Miarex, there is no one specific answer to this question. There are many different reasons why twins can be different sizes. Although you may have observed the described scenario (firstborn twin smaller than second born) to be commonplace, I don't believe that, statisically, it would prove to be the standard. (I'm not aware of any recorded research on this issue; it would be interesting to see some real numbers!) In many cases, the second born twin is smaller, while in other cases, one twin is smaller at birth but outpaces their twin as they grow up. Birth order doesn't really impact the size of the babies.
However, to address your question about why any two twins would show a disparity in weight and size, there are several reasons. For fraternal (dizygotic) twins, the answer is simple genetics. Just as any two siblings may be taller or shorter or thinner or wider, fraternal twins inherit their own unique set of DNA characteristics that influence their size. Second, environmental influences may be at play. Monochorionic twins who share a placenta may be in competition for nutritional resources, and the twin at a disadvantage experiences some level of growth restriction. Twins with TTTS (Twin-to-Twin Transfusion Syndrome) will often be of different sizes. The bottom line is that for every set of twins who are different sizes, there are as many reasons to explain the disparity.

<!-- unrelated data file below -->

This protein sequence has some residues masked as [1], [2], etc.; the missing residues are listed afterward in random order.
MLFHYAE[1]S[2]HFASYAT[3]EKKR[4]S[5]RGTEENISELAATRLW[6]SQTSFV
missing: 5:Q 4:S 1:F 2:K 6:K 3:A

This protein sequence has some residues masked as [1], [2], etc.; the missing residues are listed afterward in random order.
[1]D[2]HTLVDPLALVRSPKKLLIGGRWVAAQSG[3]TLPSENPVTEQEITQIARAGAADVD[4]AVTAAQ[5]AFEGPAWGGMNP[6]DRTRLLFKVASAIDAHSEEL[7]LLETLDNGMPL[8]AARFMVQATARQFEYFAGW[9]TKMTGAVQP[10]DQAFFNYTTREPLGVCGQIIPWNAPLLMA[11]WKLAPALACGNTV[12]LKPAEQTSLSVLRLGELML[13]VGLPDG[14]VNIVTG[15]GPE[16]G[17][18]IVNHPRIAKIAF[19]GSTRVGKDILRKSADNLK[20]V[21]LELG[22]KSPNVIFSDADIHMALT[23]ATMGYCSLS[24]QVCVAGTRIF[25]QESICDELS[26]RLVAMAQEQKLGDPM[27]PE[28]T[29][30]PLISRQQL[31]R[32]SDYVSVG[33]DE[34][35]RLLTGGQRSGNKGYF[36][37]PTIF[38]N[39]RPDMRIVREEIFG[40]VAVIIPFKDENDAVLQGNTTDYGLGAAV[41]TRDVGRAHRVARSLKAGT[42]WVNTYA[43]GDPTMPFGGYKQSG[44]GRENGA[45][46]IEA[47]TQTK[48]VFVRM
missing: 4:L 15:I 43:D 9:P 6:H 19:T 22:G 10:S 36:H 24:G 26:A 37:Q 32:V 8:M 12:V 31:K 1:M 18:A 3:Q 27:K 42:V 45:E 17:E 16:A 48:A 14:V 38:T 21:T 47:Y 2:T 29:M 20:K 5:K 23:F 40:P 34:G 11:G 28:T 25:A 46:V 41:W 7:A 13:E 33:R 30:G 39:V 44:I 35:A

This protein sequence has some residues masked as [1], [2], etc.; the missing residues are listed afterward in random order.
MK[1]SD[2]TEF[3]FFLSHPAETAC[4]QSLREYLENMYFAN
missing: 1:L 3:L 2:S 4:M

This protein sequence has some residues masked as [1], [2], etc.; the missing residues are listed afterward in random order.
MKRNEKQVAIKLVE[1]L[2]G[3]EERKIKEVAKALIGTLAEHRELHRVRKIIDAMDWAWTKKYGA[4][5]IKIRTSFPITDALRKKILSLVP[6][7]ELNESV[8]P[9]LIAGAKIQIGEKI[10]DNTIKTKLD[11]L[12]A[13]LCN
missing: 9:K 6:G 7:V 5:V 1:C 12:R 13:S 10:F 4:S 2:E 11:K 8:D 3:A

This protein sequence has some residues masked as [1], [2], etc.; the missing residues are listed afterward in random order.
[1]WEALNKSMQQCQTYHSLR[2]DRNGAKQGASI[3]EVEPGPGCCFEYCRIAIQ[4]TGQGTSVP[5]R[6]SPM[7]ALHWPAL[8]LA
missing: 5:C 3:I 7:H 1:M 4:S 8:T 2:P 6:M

Miarex, Thanks for posting your question. I'm sure it will spur some interesting discussion! Please stop by the message forum and share your thoughts. Are your twins different sizes? Is the firstborn twin the larger one or the smaller one? Why do you think this is the case?
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• Why Are Identical Twins Different?
• Birth Order and Twins: Does it Matter?